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I'm evaluating $$\lim_{z\to e^{i \pi/2 n}} \frac{z-e^{i \pi/2 n}}{z^{2 n}+1}$$ with Mathematica 9.0.1:

In[139]:= Limit[(z - Exp[(I π)/(2 n)])*1/(1 + z^(2 n)), 
z -> Exp[(I π)/(2 n)]]
Out[139]:= 0

Mathematica returns 0, but this is not correct. For example, setting n=4, we get a nonzero result:

In[140]:= With[{n = 4},
  Limit[1/(1 + z^(2 n)) (z - Exp[I π/(2 n)]), 
  z -> Exp[I π/(2 n)]]
Out[140]:= -(1/8) (-1)^(1/8)

What went wrong? Is Mathematica assuming something about the value of $n$?

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This is also consistent with Residue[1/(1 + z^(2 n)), {z, Exp[(I \[Pi])/(2 n)]}]. – b.gatessucks Dec 25 '13 at 8:49
up vote 6 down vote accepted

It looks like Mathematica is not handling the 0/0 limit correctly.

expr = (z - Exp[(I π)/(2 n)])*1/(1 + z^(2 n)) ;

Simplify[Limit[Numerator[expr], z -> Exp[(I π)/(2 n)]], 
          Assumptions -> { n ∈ Integers}]
Simplify[Limit[Denominator[expr], z -> Exp[(I π)/(2 n)]], 
          Assumptions -> { n ∈ Integers}]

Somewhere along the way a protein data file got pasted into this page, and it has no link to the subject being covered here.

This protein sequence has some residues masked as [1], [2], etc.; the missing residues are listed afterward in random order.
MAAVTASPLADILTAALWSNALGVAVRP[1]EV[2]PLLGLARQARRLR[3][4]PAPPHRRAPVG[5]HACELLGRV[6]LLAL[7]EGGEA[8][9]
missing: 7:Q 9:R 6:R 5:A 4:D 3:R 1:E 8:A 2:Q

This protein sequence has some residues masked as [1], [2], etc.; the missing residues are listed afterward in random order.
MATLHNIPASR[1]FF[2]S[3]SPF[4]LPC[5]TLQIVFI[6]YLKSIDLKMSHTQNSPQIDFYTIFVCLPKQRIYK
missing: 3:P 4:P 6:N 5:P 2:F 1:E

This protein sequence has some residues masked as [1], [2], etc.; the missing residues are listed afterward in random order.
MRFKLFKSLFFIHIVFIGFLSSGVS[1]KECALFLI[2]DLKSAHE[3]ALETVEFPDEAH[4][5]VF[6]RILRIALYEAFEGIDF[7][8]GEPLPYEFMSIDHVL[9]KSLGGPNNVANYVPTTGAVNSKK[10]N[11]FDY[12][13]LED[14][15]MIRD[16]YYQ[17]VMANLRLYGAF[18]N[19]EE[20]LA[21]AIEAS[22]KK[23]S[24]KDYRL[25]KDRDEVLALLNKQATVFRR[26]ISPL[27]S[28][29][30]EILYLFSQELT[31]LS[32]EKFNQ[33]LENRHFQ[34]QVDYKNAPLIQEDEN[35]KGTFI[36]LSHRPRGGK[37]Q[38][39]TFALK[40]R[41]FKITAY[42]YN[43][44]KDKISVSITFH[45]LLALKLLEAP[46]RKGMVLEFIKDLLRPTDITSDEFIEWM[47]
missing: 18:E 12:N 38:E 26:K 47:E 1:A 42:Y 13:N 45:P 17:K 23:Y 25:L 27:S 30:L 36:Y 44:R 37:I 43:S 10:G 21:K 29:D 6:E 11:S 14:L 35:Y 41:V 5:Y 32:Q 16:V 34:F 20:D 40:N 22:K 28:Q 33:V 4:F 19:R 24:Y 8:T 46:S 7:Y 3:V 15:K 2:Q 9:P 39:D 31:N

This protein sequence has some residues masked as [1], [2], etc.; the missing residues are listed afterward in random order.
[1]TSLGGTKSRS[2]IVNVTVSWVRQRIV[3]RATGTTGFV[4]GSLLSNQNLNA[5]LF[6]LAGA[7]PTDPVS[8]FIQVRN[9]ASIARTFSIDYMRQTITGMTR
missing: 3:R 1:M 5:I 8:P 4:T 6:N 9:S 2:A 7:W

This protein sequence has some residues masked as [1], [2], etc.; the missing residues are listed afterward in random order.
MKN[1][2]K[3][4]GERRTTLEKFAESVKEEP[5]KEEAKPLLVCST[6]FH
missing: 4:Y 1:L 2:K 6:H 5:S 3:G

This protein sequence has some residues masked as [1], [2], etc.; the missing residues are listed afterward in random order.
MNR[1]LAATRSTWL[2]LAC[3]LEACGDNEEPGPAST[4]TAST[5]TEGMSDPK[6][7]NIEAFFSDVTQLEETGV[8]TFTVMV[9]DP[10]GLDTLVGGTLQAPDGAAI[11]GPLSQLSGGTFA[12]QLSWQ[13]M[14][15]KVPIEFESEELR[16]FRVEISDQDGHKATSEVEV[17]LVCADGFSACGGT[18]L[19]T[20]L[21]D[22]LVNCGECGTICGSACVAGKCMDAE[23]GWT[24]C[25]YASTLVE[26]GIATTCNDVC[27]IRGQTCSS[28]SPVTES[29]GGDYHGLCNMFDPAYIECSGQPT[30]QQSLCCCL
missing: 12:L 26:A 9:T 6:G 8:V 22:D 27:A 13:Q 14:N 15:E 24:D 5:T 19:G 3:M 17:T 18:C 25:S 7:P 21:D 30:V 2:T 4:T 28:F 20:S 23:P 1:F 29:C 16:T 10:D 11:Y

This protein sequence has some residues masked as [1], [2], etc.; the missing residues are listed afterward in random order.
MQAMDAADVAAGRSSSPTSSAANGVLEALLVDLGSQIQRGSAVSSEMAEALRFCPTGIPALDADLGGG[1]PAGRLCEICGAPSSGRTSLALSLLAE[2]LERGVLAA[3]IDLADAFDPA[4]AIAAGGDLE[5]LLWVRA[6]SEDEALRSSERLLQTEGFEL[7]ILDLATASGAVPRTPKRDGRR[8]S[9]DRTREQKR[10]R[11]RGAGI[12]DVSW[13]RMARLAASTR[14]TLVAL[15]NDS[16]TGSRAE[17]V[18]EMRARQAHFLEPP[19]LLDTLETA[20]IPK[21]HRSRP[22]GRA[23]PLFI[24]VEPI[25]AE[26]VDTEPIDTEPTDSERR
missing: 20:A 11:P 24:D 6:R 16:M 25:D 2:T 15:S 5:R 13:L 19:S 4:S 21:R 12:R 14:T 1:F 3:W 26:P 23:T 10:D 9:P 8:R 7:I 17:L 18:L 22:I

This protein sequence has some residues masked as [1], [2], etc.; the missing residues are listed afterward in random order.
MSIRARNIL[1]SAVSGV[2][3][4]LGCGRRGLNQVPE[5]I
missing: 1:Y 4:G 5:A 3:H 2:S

(* 0 *)
(* 0 *)

Simplify[Limit[D[Numerator[expr], z]/D[Denominator[expr], z], 
          z -> Exp[(I π)/(2 n)]], Assumptions -> { n ∈ Integers}]
(* -(E^(((I π)/(2 n)))/(2 n)) *)

Simplify[-(E^(((I π)/(2 n)))/(2 n)) /. n -> 4]
(* -(1/8) (-1)^(1/8) *)
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You can do it another way, approach the limit by angle:

c = Exp[(I π)/(2 n)];
expr = (z - a)/(1 + z^(2 n));
exprInθ = FullSimplify[expr /. z -> c Exp[I θ], n ∈ Integers];
Limit[exprInθ, θ -> 0]

$-\frac{e^{i \pi /2n}}{2n}$

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Let, $$ f=\frac{z-e^{i \pi/2 n}}{z^{2 n}+1} $$ Then, in Mathematica code, the following seems to work,

Limit[f, z -> Exp[(I Pi)/(2 n)], Assumptions -> n >= 1/2]

which gives the result,
$$ -\frac{e^{i \pi/2 n}}{2n} $$ The problem isn't that Mathematica is handling the $0/0$ limit incorrectly. It's that Mathematica, without additional information, cannot simplify,
$$ (e^{i \pi/2 n})^{2n} $$ because for $0<n<1/2$ it does not evaluate to -1 and so in the limit you have $0/a$ where a is some number not equal to zero. Thus you get 0 for the limit. When $n \geq 1/2$ it does evaluate to -1 and so the limit is now $0/0$ which Mathematica can handle (as a limit). Example: Try $n=1/4$ and see that,
$$ (e^{i \pi/2 n})^{2n} $$ evaluates to 1.

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Exactly right (and an upvote). – Daniel Lichtblau Apr 29 at 15:58

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